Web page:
This year, for the first time China is set to overtake the U.S. as the world’s largest market for electric cars.
While U.S. sales of electric vehicles have started to stagnate, Chinese consumers have almost tripled their demand for “battery electric vehicles” and “plug-in hybrid electric vehicles” in 2015 compared with figures from just a year earlier, reports Xinhua.
It is expected that between 220,000 and 250,000 electric cars will be sold in China in 2015, making up over a third of the total projected worldwide electric cars sales of 600,000 for the year.
The China Association of Automobile Manufacturers (CAAM), which announced the China sales data, also said that U.S. sales are expected to reach only 180,000 this year.
In response to requests from Quartz, CAAM did not disclose what data it referred to for its U.S. sales information, but figures from the Electric Drive Transportation Association, the U.S. branch of the World Electric Vehicle Association, indicate that 2015 will indeed be a poor year for electric car sales in the country.
While China is already the world’s largest car market, the country’s new green energy vehicle sector has seen an explosive growth in the past two years as a result of intense promotion.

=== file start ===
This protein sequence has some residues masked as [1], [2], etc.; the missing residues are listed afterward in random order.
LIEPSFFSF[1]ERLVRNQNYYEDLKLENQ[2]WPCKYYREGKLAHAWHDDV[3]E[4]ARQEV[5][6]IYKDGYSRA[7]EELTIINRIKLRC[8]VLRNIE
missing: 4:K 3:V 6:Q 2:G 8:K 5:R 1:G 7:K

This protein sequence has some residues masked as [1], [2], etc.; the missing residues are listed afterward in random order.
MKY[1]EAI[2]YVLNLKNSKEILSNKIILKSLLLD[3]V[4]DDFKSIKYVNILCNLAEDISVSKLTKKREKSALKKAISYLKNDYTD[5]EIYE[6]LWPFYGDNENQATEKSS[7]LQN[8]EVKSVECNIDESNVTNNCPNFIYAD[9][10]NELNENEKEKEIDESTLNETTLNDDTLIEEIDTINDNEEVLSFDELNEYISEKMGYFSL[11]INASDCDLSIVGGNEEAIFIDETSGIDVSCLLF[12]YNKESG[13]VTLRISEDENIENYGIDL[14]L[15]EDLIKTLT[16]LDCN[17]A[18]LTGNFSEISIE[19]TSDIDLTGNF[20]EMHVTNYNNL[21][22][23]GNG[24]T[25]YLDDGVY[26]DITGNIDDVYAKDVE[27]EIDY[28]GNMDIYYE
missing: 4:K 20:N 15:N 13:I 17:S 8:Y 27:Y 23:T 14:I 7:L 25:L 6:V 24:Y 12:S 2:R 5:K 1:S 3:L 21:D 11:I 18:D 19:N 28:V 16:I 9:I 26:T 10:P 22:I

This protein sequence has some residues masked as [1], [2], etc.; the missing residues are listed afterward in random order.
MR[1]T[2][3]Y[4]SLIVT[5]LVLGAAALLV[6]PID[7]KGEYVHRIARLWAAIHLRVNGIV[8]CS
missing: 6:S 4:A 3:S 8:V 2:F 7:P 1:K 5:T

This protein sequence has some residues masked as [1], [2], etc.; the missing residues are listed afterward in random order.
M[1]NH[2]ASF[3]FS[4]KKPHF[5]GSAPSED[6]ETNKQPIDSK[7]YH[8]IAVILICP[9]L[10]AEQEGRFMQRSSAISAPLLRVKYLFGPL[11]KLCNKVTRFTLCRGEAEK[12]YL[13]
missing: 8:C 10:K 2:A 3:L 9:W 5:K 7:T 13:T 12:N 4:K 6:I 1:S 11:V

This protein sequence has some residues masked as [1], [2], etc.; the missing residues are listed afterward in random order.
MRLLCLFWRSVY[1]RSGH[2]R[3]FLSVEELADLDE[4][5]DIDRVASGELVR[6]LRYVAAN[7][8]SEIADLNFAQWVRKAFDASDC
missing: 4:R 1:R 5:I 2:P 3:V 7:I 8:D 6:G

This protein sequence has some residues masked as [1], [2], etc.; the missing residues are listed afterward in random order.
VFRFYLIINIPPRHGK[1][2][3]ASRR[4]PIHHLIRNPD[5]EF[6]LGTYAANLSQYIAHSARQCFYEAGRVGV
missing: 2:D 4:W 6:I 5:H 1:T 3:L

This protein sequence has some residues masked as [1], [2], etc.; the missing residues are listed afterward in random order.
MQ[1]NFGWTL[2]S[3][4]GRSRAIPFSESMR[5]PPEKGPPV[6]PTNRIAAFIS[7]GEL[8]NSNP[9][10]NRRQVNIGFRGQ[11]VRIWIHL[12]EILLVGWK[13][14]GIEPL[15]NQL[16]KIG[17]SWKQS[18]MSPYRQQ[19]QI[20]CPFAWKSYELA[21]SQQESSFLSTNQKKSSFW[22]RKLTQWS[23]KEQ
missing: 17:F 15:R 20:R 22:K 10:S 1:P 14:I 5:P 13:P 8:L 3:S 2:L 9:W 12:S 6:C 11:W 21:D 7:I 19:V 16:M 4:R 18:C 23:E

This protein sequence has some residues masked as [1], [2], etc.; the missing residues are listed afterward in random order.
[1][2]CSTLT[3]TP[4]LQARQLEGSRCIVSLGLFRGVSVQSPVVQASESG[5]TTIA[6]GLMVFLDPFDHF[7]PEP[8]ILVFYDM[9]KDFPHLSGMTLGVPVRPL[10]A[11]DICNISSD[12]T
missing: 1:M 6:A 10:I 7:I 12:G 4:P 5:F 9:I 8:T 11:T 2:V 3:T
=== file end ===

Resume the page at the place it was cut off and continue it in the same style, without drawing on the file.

Authorities hopes that measures and initiatives like tax exemptions, subsidies of up to 55,000 RMB, requirements for government bodies to buy green cars, and the building of vast charging stations, can help national sales of new energy vehicles (including taxis and buses) hit 2 million units by 2020.
Major Chinese car-maker Geely announced just last month ambitious plans to convert 90% of its sales to hybrid and electric vehicles, also by 2020.
Energy saving, reducing greenhouse emissions and combating pollution are at the heart of the drive towards going greener on the roads in China, and are just one step in a series of government initiatives to try to curb environmentally destructive energy practices.
Judging by the horrific recent smog in Beijing, a brighter and greener future simply can’t come soon enough.
By Daniel Paul